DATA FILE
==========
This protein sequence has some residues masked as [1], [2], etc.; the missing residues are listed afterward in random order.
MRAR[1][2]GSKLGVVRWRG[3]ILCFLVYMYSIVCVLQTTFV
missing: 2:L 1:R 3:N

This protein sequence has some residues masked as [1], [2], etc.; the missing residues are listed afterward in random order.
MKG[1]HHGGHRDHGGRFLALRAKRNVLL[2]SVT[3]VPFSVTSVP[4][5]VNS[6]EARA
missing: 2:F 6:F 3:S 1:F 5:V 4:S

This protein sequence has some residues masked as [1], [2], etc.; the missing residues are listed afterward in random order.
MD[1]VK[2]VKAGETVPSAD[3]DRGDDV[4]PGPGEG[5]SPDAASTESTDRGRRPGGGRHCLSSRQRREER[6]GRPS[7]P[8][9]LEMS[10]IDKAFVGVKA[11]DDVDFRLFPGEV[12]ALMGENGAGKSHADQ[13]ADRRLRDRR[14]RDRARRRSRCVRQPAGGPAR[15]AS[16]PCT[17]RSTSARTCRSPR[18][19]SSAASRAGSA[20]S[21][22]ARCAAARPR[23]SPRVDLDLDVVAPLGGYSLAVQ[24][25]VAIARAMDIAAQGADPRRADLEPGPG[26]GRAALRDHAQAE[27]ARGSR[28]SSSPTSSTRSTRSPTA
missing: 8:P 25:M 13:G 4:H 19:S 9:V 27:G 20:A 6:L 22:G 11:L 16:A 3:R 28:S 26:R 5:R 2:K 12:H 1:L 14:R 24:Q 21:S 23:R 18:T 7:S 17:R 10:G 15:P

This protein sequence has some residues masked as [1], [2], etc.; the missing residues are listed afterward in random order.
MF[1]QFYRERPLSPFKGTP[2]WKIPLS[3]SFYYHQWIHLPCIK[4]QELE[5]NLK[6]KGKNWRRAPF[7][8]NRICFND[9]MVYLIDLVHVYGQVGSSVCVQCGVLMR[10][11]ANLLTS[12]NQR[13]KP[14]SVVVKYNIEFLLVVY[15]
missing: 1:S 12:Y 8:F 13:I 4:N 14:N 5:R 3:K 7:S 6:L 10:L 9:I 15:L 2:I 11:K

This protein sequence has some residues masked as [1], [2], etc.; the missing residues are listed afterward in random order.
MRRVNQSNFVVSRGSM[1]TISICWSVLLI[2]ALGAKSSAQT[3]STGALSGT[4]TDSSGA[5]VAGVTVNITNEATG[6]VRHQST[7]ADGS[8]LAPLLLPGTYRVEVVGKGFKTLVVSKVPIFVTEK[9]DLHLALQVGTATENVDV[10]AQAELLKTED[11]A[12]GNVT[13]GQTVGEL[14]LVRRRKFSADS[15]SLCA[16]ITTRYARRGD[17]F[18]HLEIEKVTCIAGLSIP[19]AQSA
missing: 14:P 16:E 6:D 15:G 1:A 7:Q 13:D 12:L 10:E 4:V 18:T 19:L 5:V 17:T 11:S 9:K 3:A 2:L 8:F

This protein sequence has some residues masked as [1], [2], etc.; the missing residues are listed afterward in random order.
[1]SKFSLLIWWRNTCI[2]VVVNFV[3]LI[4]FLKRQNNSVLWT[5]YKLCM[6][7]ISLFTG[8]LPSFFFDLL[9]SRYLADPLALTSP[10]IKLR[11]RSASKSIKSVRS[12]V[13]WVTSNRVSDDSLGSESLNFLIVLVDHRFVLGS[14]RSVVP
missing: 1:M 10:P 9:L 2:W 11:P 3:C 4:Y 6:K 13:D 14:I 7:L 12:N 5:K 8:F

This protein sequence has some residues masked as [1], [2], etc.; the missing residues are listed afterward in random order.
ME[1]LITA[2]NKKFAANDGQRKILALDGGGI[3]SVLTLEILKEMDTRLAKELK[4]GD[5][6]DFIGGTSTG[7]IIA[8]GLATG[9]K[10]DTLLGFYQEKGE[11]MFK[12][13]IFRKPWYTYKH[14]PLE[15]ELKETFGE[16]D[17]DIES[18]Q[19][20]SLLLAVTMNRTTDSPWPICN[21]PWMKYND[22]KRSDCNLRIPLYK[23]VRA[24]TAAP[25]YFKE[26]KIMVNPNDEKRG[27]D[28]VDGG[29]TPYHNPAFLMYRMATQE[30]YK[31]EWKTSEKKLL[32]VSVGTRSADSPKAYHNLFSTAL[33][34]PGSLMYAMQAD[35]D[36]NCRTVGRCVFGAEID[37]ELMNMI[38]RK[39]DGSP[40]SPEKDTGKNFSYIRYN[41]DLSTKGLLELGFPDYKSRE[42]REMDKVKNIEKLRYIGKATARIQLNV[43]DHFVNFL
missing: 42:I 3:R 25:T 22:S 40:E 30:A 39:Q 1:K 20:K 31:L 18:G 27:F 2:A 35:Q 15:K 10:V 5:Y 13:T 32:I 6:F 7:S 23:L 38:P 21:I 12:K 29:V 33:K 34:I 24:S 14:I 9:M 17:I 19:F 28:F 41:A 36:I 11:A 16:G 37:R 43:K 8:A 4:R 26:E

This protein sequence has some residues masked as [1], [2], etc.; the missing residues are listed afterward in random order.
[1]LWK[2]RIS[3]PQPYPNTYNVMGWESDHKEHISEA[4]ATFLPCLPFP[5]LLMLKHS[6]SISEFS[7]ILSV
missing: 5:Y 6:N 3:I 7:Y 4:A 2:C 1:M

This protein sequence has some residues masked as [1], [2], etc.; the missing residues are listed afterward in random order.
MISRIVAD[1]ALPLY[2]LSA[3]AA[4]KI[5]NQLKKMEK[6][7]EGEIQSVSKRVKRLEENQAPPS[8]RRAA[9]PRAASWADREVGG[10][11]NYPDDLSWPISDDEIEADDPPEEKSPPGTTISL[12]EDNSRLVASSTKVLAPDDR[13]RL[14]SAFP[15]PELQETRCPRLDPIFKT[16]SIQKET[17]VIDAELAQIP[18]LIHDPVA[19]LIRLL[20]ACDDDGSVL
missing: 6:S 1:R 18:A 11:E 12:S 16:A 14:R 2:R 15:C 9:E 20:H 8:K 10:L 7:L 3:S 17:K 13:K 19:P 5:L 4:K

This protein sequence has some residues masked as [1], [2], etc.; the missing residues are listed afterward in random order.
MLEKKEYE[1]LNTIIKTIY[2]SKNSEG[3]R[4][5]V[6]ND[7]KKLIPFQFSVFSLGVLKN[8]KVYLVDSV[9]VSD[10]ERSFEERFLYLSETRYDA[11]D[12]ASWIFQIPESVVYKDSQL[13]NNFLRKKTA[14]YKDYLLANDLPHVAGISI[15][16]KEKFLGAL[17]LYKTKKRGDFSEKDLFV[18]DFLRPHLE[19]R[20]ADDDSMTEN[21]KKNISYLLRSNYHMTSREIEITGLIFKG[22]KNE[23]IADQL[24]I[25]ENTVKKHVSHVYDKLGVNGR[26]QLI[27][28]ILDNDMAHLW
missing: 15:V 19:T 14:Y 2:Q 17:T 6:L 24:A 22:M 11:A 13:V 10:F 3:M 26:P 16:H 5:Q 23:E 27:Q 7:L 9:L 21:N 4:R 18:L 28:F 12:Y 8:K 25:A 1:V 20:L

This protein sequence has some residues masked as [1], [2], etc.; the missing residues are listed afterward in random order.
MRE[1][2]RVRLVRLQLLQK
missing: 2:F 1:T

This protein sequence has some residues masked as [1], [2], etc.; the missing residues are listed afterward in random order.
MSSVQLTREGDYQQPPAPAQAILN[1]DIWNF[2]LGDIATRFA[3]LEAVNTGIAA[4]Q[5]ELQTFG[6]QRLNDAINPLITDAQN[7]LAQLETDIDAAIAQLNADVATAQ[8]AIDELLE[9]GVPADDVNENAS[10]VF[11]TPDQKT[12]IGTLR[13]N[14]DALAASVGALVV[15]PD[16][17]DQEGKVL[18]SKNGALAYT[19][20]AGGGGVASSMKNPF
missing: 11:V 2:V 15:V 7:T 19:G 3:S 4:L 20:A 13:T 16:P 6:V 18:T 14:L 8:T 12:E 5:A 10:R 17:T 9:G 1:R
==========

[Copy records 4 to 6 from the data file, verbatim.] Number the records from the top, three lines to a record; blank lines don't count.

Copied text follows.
This protein sequence has some residues masked as [1], [2], etc.; the missing residues are listed afterward in random order.
MF[1]QFYRERPLSPFKGTP[2]WKIPLS[3]SFYYHQWIHLPCIK[4]QELE[5]NLK[6]KGKNWRRAPF[7][8]NRICFND[9]MVYLIDLVHVYGQVGSSVCVQCGVLMR[10][11]ANLLTS[12]NQR[13]KP[14]SVVVKYNIEFLLVVY[15]
missing: 1:S 12:Y 8:F 13:I 4:N 14:N 5:R 3:K 7:S 6:L 10:L 9:I 15:L 2:I 11:K

This protein sequence has some residues masked as [1], [2], etc.; the missing residues are listed afterward in random order.
MRRVNQSNFVVSRGSM[1]TISICWSVLLI[2]ALGAKSSAQT[3]STGALSGT[4]TDSSGA[5]VAGVTVNITNEATG[6]VRHQST[7]ADGS[8]LAPLLLPGTYRVEVVGKGFKTLVVSKVPIFVTEK[9]DLHLALQVGTATENVDV[10]AQAELLKTED[11]A[12]GNVT[13]GQTVGEL[14]LVRRRKFSADS[15]SLCA[16]ITTRYARRGD[17]F[18]HLEIEKVTCIAGLSIP[19]AQSA
missing: 14:P 16:E 6:D 15:G 1:A 7:Q 13:D 12:L 10:E 4:V 18:T 19:L 5:V 17:T 11:S 9:K 3:A 2:L 8:F

This protein sequence has some residues masked as [1], [2], etc.; the missing residues are listed afterward in random order.
[1]SKFSLLIWWRNTCI[2]VVVNFV[3]LI[4]FLKRQNNSVLWT[5]YKLCM[6][7]ISLFTG[8]LPSFFFDLL[9]SRYLADPLALTSP[10]IKLR[11]RSASKSIKSVRS[12]V[13]WVTSNRVSDDSLGSESLNFLIVLVDHRFVLGS[14]RSVVP
missing: 1:M 10:P 9:L 2:W 11:P 3:C 4:Y 6:K 13:D 14:I 7:L 12:N 5:K 8:F